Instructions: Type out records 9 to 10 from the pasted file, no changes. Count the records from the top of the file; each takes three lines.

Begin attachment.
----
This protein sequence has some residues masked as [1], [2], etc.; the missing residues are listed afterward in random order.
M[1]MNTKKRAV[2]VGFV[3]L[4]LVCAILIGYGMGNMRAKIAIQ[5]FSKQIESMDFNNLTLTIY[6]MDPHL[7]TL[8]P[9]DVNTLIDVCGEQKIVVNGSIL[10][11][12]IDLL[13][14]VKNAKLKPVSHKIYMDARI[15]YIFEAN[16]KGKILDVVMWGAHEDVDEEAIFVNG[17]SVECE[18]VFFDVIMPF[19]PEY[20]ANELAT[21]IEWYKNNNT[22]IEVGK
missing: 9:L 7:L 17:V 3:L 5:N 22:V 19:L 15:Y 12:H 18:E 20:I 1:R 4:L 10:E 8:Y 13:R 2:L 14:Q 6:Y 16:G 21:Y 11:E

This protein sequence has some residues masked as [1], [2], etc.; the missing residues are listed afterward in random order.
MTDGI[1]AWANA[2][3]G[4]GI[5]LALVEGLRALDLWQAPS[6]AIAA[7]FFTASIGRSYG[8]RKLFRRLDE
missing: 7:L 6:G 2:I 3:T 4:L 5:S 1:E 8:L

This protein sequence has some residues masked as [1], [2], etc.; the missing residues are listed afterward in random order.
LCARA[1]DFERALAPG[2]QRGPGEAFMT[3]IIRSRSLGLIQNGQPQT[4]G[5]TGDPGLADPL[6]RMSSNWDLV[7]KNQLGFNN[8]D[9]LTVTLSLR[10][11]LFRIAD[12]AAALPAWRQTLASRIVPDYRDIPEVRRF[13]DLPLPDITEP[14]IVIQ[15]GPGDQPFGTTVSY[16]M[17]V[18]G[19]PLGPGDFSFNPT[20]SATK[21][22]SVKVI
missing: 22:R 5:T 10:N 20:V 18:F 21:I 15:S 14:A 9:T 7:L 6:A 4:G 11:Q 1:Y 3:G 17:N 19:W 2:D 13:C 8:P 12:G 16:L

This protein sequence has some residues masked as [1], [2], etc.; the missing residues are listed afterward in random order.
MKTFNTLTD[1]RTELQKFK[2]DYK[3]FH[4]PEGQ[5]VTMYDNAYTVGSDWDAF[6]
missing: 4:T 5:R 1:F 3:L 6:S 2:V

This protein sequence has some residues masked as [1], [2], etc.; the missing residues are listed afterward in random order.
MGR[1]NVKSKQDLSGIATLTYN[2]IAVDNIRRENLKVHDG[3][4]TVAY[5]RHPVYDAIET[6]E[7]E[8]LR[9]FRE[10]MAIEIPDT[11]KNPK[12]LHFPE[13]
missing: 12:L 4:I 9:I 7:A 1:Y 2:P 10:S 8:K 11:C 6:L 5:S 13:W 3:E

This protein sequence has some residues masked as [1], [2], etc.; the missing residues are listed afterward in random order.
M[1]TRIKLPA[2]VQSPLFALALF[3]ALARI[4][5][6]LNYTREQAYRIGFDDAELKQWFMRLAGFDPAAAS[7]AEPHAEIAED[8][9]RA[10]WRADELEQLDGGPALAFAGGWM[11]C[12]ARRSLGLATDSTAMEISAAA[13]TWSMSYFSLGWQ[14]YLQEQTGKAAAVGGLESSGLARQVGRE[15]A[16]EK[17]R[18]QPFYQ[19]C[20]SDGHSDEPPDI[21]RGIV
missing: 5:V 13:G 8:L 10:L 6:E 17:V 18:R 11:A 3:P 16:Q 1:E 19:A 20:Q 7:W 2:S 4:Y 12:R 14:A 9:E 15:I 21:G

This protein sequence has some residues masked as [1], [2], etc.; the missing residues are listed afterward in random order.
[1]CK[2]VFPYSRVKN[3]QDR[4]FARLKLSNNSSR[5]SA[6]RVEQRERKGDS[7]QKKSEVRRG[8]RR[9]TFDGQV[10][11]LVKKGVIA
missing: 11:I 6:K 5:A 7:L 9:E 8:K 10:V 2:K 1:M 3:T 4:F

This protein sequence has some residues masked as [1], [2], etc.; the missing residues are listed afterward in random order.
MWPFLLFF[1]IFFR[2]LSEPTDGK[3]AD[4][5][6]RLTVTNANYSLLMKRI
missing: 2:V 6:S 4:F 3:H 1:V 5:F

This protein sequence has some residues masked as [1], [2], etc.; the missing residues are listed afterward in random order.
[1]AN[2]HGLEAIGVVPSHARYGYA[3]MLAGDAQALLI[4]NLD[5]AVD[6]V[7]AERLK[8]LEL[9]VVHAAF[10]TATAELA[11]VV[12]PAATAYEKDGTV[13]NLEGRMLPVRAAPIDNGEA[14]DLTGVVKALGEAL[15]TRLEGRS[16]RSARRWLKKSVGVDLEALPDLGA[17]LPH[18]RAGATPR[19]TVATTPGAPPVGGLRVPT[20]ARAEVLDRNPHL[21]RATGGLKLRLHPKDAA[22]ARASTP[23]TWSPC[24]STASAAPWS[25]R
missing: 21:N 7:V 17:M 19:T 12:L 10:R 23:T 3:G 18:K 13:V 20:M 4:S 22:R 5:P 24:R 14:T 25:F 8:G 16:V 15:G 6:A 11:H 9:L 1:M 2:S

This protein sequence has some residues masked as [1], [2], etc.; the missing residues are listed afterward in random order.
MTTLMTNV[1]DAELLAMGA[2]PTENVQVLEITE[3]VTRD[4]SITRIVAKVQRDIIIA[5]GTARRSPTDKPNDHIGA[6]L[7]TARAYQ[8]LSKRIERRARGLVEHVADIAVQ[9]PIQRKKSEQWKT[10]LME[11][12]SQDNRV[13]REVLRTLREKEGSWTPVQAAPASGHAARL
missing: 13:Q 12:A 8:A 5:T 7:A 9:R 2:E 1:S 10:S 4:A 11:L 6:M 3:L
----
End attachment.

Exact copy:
This protein sequence has some residues masked as [1], [2], etc.; the missing residues are listed afterward in random order.
[1]AN[2]HGLEAIGVVPSHARYGYA[3]MLAGDAQALLI[4]NLD[5]AVD[6]V[7]AERLK[8]LEL[9]VVHAAF[10]TATAELA[11]VV[12]PAATAYEKDGTV[13]NLEGRMLPVRAAPIDNGEA[14]DLTGVVKALGEAL[15]TRLEGRS[16]RSARRWLKKSVGVDLEALPDLGA[17]LPH[18]RAGATPR[19]TVATTPGAPPVGGLRVPT[20]ARAEVLDRNPHL[21]RATGGLKLRLHPKDAA[22]ARASTP[23]TWSPC[24]STASAAPWS[25]R
missing: 21:N 7:V 17:M 19:T 12:L 10:R 23:T 3:G 18:K 13:V 20:M 4:S 22:R 5:P 24:R 14:T 25:F 8:G 16:V 15:G 6:A 11:H 9:L 1:M 2:S

This protein sequence has some residues masked as [1], [2], etc.; the missing residues are listed afterward in random order.
MTTLMTNV[1]DAELLAMGA[2]PTENVQVLEITE[3]VTRD[4]SITRIVAKVQRDIIIA[5]GTARRSPTDKPNDHIGA[6]L[7]TARAYQ[8]LSKRIERRARGLVEHVADIAVQ[9]PIQRKKSEQWKT[10]LME[11][12]SQDNRV[13]REVLRTLREKEGSWTPVQAAPASGHAARL
missing: 13:Q 12:A 8:A 5:T 7:A 9:R 2:E 1:S 10:S 4:A 11:L 6:M 3:L